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First person charged under Hong Kong’s security law convicted of terrorism and incitement to secession – Times of India

HONG KONG: The first person charged under Hong Kong’s national security law was convicted of terrorism and inciting secession on Tuesday in a landmark case with long-term implications for how the law is reshaping the common law traditions of the city.
An alternative charge of dangerous driving causing grievous bodily harm was not considered. the Supreme Court will hear mitigating arguments on Thursday and the sentence will be announced at a later date.
Old server Tong Ying-kit, 24, was charged with riding his motorbike in three riot police while carrying a flag with the protest slogan “Free Hong Kong, Revolution of Our Time”, which prosecutors called secessionist.
The widely anticipated move, much of which hinges on the slogan interpretation, places new limits on free speech in the former British colony. Pro-democracy activists and human rights groups also criticized the decision to refuse Pliers bail and a jury trial, which have been key elements of Hong Kong’s rule of law.
His trial was presided over by Judges Esther Toh, Anthea Pang and Wilson chan, chosen by city chief Carrie Lam to hear national security affairs.
Toh read a summary of the court’s decision, saying “such a display of the words was capable of inciting others to commit secession.”
She added that Tong was aware of the secessionist meaning of the slogan and intended to communicate that meaning to others. He also had a “political agenda” and his actions caused “serious damage to society”.
Tong had pleaded not guilty to all charges, which stemmed from the events of July 1, 2020, shortly after the law was passed.
Tong’s trial mainly focused on the meaning of the slogan, which was ubiquitous during mass protests in Hong Kong in 2019.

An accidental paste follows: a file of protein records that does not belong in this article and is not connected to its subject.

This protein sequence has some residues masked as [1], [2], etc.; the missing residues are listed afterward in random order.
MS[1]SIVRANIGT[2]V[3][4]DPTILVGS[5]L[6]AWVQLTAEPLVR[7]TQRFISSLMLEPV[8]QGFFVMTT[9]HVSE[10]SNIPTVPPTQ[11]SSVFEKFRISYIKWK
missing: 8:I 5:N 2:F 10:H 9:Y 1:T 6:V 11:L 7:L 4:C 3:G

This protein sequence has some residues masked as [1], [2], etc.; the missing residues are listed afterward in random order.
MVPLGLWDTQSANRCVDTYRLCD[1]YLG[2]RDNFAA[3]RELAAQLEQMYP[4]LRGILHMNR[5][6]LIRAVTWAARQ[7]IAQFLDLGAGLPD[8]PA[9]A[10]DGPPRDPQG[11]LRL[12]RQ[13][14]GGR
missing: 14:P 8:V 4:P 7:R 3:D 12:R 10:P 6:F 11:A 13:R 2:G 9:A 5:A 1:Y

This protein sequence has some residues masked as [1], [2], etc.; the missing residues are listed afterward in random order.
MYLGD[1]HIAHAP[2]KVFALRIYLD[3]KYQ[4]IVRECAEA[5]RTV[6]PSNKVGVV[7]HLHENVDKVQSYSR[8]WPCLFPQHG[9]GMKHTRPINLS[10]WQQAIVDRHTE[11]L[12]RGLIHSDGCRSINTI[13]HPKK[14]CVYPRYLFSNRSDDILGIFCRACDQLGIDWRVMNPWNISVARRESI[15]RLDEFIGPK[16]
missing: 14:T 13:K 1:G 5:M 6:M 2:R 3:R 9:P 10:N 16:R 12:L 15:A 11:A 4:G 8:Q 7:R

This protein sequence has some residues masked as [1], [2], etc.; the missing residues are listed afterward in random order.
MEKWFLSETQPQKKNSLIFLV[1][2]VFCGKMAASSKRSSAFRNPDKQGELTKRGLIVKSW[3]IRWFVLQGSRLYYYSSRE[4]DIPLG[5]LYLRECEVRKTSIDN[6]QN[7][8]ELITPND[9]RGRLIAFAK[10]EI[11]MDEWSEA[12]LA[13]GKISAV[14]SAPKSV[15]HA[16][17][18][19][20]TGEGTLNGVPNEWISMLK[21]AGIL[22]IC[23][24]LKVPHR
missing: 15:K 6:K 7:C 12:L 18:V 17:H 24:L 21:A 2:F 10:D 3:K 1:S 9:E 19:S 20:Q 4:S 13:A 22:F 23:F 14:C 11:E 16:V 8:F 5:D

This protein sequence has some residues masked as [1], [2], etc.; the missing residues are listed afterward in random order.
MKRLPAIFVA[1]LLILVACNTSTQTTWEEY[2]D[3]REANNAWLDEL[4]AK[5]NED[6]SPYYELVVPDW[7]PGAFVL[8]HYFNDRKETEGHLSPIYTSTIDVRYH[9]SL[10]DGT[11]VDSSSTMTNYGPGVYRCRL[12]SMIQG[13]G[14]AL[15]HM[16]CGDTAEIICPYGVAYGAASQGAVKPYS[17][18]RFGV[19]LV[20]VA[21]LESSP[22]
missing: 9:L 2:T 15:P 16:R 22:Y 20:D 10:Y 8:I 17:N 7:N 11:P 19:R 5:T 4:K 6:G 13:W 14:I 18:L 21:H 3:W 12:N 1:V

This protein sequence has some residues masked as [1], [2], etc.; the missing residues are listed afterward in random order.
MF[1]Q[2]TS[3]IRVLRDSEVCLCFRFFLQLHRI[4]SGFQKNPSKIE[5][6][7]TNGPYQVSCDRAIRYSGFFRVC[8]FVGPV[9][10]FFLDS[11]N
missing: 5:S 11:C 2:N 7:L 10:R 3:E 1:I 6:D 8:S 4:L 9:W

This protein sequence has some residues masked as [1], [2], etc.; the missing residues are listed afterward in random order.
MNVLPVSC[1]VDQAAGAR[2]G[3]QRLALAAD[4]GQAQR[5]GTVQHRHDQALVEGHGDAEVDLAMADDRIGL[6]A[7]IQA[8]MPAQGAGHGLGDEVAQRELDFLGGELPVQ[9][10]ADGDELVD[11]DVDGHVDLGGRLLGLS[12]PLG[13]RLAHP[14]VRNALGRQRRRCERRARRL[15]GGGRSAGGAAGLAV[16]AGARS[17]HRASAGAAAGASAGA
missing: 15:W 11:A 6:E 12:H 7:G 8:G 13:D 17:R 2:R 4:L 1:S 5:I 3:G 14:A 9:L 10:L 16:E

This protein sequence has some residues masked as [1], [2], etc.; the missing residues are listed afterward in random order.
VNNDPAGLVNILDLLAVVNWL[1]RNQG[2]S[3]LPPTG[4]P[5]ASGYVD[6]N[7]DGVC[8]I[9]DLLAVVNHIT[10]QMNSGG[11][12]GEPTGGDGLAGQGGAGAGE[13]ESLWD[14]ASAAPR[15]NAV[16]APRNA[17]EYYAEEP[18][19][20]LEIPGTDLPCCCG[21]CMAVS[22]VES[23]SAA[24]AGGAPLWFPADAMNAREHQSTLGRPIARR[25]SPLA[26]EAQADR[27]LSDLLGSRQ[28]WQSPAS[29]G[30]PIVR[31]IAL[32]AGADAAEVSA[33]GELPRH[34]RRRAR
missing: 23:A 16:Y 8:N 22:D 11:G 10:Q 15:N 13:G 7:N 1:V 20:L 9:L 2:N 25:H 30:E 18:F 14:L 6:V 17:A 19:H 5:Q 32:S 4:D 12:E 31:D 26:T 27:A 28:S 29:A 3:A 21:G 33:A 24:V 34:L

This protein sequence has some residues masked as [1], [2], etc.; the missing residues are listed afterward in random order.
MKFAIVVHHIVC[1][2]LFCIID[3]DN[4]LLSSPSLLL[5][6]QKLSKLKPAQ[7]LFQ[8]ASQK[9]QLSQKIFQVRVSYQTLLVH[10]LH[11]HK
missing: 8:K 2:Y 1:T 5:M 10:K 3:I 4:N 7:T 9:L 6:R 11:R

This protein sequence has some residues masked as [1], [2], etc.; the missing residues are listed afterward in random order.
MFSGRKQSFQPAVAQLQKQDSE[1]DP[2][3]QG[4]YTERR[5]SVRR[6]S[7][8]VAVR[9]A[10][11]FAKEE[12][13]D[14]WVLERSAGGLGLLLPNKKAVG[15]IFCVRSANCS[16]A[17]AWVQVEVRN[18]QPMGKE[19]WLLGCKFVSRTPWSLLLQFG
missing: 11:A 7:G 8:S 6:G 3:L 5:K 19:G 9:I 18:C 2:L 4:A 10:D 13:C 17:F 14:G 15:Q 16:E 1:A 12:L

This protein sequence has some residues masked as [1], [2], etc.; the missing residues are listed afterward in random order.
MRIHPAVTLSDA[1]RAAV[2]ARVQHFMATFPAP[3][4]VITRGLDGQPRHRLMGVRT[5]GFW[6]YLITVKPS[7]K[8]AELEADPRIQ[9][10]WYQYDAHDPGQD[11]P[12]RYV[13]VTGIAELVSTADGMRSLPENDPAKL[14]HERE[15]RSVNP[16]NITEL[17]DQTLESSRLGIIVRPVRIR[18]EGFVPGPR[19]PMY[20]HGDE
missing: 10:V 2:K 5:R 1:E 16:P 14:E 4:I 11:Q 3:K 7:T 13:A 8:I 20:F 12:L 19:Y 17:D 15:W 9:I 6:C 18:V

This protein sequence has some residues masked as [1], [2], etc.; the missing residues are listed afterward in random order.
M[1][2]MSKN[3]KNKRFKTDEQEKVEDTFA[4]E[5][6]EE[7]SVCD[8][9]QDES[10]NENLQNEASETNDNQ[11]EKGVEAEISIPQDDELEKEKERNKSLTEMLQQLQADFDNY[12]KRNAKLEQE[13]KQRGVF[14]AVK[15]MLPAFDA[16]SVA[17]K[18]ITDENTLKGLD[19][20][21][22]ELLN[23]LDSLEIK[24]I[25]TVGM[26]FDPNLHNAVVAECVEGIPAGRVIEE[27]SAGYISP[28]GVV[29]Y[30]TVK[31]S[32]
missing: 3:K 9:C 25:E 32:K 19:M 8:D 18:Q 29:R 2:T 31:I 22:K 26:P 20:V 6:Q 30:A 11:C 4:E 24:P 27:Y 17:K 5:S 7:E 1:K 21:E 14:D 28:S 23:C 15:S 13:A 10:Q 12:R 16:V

It has been chanted in the streets, posted online, scribbled on the walls, and printed on everything from brochures, books, stickers and T-shirts to coffee mugs.
Debates spanned a range of topics, including the history of ancient China, the American civil rights movement and Malcolm X, to determine whether the slogan was secessionist.
Two expert witnesses called by the defense to analyze the meaning of the slogan, drawing on sources including a review of some 25 million online publications, found “no substantial connection” between the slogan and the independence of Hong Kong.
The governments of Beijing and Hong Kong have repeatedly stated that the security law is necessary to bring stability after the often violent protests of 2019 and that the rights and freedoms promised to the city upon its return to Chinese rule. in 1997 remain intact.
The law, imposed by Beijing in June 2020, punishes what China considers to be subversion, secession, terrorism, and collusion with foreign forces.
The government said all prosecutions were conducted independently and in accordance with the law, and the law enforcement actions had nothing to do with the political position, background or profession of those arrested.




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